In the broader area of world affairs, there is no doubt in the minds of Canadians that the United States is our friend, the country with which we have a ‘special relationship’ par excellence, which has grown closer and more vital as the years have gone by.  We have, however, had divergences of some consequence in our multilateral as well as our bilateral relations with Uncle Sam.  United States policy toward Cuba, for example, has found little support in Canada, though successive Canadian governments have modified their own practices so as not to exploit or frustrate United States measures.  We have been unwilling to go along with other aspects of U.S.  political and economic regionalism in the hemisphere.  While we continue to flirt with the Organization of American States, we are reluctant to take the step which might seem to involve surrender of our traditional reliance on the Old World to redress the imbalance of the New.  On nuclear arms, we have lately reached an accommodation after years of uncertainty during which the Canada—U.S.  partnership for North American defence lost some of its glitter.  We have diverged from U.S.  policies in the United Nations, over Indo-China, and else where.
In order to compose or contain our differences, considerable joint Canada—U.S.  machinery has been established.  The body of which I am presently Canadian chairman, the International Joint Commission, is such a mechanism.  Composed equally of American and Canadian members, it has extensive jurisdiction under a treaty of 1909 which has enabled it to develop acceptable solutions in large matters of common concern, such as the development and regulation of continental water resources which we share.  During and since World War II, a network of other, less formal, joint bodies has been created for a variety of purposes— committees of Canadian ministers and U.S.  cabinet secretaries to deliberate and recommend on matters of defence, on trade and economic affairs; committees of officials and experts on a great range of subjects where the two countries have common problems and where joint or co-ordinate solutions are likely to be of mutual advantage.
The latest essay of this sort was the establishment earlier this year by the President and the Prime Minister of a joint ‘working group’ to explore the feasibility of developing agreed ‘principles’ which would help to avoid divergences in the economic and other policies of the two countries.  Whether, in such a complex relation ship of friendship and interest, such an exercise will be of value remains to be seen.  At the least it should prove interesting and perhaps instructive.  Here we shall attempt no new charter of the Canadian—American relationship but, from an examination of actual ‘cases’, try to extract practical lessons for future guidance.
It seems to me that this pragmatic joint approach to problems might be capable of wider application.  In any event, I am persuaded that there is merit, between friends, in a procedure directed to the joint identification of difficulties as a preliminary to their joint resolution.  Those of us who are interested in strengthening the Anglo-American association, and in having the Atlantic countries work together more effectively in the wider context of world order, might, it seems to me, find that useful practical results are often to be achieved by such methods.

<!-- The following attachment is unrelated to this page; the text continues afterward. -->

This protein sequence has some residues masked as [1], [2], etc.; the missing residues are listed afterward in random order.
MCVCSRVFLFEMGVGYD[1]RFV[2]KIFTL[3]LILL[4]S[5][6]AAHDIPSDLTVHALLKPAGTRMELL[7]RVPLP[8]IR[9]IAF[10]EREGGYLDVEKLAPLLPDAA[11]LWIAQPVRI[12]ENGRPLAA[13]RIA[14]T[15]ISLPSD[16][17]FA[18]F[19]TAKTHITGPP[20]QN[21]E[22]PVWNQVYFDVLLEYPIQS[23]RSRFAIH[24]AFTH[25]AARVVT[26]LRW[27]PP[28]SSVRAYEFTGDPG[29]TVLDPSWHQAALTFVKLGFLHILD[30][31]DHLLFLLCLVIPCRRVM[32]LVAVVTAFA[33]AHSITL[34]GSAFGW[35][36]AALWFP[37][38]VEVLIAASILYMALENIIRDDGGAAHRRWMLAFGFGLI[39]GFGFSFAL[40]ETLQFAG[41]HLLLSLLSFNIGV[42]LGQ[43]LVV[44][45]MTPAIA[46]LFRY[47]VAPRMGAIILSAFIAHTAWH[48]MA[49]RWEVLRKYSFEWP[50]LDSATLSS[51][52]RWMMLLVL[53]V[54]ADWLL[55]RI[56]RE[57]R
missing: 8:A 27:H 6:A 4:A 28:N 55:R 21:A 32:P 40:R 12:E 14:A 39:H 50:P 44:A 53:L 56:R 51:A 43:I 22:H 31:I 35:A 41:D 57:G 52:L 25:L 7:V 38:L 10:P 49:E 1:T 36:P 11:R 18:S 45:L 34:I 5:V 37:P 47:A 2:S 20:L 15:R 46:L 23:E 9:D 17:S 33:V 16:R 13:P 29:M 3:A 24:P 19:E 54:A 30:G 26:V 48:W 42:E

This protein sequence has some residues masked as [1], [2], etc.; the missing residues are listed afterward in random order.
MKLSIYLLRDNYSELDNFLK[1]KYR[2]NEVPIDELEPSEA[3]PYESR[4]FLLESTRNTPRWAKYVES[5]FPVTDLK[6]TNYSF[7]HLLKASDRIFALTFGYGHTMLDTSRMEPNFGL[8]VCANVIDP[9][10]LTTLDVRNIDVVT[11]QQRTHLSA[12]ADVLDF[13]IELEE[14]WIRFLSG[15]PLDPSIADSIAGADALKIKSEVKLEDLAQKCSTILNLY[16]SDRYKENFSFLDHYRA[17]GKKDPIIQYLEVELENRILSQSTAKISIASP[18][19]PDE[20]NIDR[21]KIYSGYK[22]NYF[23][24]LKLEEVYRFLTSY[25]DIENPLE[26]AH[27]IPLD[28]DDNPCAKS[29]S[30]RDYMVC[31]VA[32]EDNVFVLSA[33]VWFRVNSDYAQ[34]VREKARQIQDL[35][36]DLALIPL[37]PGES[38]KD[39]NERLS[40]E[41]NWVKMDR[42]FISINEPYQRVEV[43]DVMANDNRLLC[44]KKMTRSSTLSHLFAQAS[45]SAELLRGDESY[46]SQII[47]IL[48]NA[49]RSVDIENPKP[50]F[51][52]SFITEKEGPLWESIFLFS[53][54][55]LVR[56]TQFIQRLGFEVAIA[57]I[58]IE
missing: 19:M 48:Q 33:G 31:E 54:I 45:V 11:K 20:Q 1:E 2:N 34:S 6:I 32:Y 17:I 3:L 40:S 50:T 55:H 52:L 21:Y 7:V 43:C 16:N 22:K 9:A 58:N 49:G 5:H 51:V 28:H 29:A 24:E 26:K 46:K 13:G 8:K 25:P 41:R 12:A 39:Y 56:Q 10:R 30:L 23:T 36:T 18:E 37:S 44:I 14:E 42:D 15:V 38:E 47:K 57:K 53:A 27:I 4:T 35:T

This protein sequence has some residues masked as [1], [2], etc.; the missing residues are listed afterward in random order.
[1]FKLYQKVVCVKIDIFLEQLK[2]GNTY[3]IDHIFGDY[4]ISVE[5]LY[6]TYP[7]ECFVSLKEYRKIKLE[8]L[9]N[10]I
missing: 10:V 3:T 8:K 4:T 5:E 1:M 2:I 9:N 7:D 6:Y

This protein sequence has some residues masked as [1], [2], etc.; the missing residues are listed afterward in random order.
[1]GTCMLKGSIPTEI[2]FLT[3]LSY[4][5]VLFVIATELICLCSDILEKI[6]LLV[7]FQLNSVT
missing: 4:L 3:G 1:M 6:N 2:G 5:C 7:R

It is important, too, that we should appreciate and understand our differences—for example in our systems of government.  These are but little comprehended by our peoples and are often responsible for misunderstandings.  In Britain and Canada, we may have an intellectual comprehension of the principle of the division of powers, but the practical consequences, in terms of the conduct of United States foreign affairs, too often take us by surprise.  Equally, it seems virtually impossible for Americans to appreciate the implications of the system of parliamentary and responsible government in which we have been nurtured.
Not unrelated to such distinctions is a marked tendency, of long standing, on the part of European friends of the United States, to regard as virtuous in the New World those manifestations which are most familiar, because closest to their own image.  An illustration of recent experience is the, largely posthumous, adulation of President Kennedy which has been so conspicuous in western European countries.  This would be admirable and no doubt much appreciated in the United States—where the memory of the shining young leader is universally revered—were it not for the unfortunate fact that praise of the martyred hero is so often accompanied by denigration of his successor.  Which, because of the contrast between the two men, gives rise to the suspicion that what Europe loved most in President Kennedy was the style and elegance and intellectual distinction which were essentially European.  For, on the American scene, John F.  Kennedy was far from typical.  Virtually his whole experience of life was east of the Alleghenies where his tastes and interests were engaged.  Except for his political journeys, and his war service, he spent little time, was but little involved, in the wide heartland of America.  On the other hand, whatever their relative claims upon history, President Johnson, quintessentially American, is the one who, increasingly, represents what Walter Lippman has called ‘the prudent majority’ of his countrymen.  It is irony to have to add that, despite the unique stimulus he imparted to the Presidency and to the whole machinery of government, President Kennedy’s domestic and foreign programmes had, at the time of his death, virtually ground to a halt, while it is Lyndon Johnson who has clothed in action his predecessor’s promise to ‘get the country moving again’.